Western Foreign Fighters: Innovations in Responding to the Threat

RACHEL BRIGGS OBE & TANYA SILVERMAN, DECEMBER 2014

The security threat posed by so-called ‘foreign fighters’ is an ever-present fear of Western Governments. The departure of European and North American nationals to war zones to participate in conflict or terrorism-related activities presents a number of potential and serious threats.

This paper argues that Western Governments in particular need to expand their efforts to develop measures to effectively counter the foreign fighter phenomenon. Existing legal and policing measures should be supplemented by (a) building resilience to extremist propaganda, both online and offline; (b) prevention of travel through interventions; and (c) reducing the risk represented by radicalised individuals upon their return and providing support for their parents, families and wider communities.

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Hosting the ‘Holohoax’: A Snapshot of Holocaust Denial Across Social Media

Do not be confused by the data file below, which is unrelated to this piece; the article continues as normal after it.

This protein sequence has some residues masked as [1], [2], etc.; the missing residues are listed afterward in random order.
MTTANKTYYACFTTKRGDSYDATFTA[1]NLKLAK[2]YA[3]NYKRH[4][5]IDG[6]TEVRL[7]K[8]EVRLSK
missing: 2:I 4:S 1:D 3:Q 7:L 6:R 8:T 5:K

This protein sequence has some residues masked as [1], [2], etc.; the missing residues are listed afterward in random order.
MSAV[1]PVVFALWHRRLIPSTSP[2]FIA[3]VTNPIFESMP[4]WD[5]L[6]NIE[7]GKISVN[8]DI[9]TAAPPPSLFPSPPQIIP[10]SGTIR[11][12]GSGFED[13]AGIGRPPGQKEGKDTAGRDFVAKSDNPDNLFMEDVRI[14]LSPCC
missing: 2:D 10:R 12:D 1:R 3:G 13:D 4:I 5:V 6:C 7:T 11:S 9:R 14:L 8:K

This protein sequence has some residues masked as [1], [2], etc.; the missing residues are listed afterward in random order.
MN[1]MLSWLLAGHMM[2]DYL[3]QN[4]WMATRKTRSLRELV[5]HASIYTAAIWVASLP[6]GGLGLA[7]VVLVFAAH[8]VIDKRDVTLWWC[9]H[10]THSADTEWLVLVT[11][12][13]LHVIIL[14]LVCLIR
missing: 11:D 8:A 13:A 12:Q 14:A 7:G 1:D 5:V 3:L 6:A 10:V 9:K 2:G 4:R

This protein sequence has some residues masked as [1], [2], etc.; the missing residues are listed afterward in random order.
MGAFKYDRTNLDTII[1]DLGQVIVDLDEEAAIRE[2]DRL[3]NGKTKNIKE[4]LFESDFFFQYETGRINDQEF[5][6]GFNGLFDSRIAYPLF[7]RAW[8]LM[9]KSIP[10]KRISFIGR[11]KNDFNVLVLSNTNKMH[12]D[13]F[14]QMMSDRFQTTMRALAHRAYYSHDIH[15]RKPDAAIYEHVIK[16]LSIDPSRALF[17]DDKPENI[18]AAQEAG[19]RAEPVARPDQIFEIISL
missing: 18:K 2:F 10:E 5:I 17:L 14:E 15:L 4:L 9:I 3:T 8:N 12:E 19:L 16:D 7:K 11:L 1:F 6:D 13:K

This briefing paper examines the extent to which Holocaust denial content is readily accessible across Facebook, Twitter, Reddit and YouTube. This paper also demonstrates how appropriately applied content moderation policies can be effective in denying dangerous conspiracy theorists a public platform by examining how Holocaust denial content has decreased significantly in the past year on YouTube.

Developing a Civil Society Response to Online Manipulation

This document presents a vision for a pan-civil societal response to online manipulation. In part, it argues, this will come down to capability: building a pooled detection capacity to function as a transparent, public interest alter­native to those built by the tech giants. In part, it will require new organisational philosophies and forms of co-operation, and in part new approaches to funding and support.

The 101 of Disinformation Detection

Disinformation can threaten the activities, objectives and individuals associated with civil society groups and their work. This toolkit lays out an approach that organisations can undertake to begin to track online disinformation on subjects that they care about. The process is intended to have a very low barrier to entry, with each stage achievable using either over-the-counter or free-to-use social media analysis tools.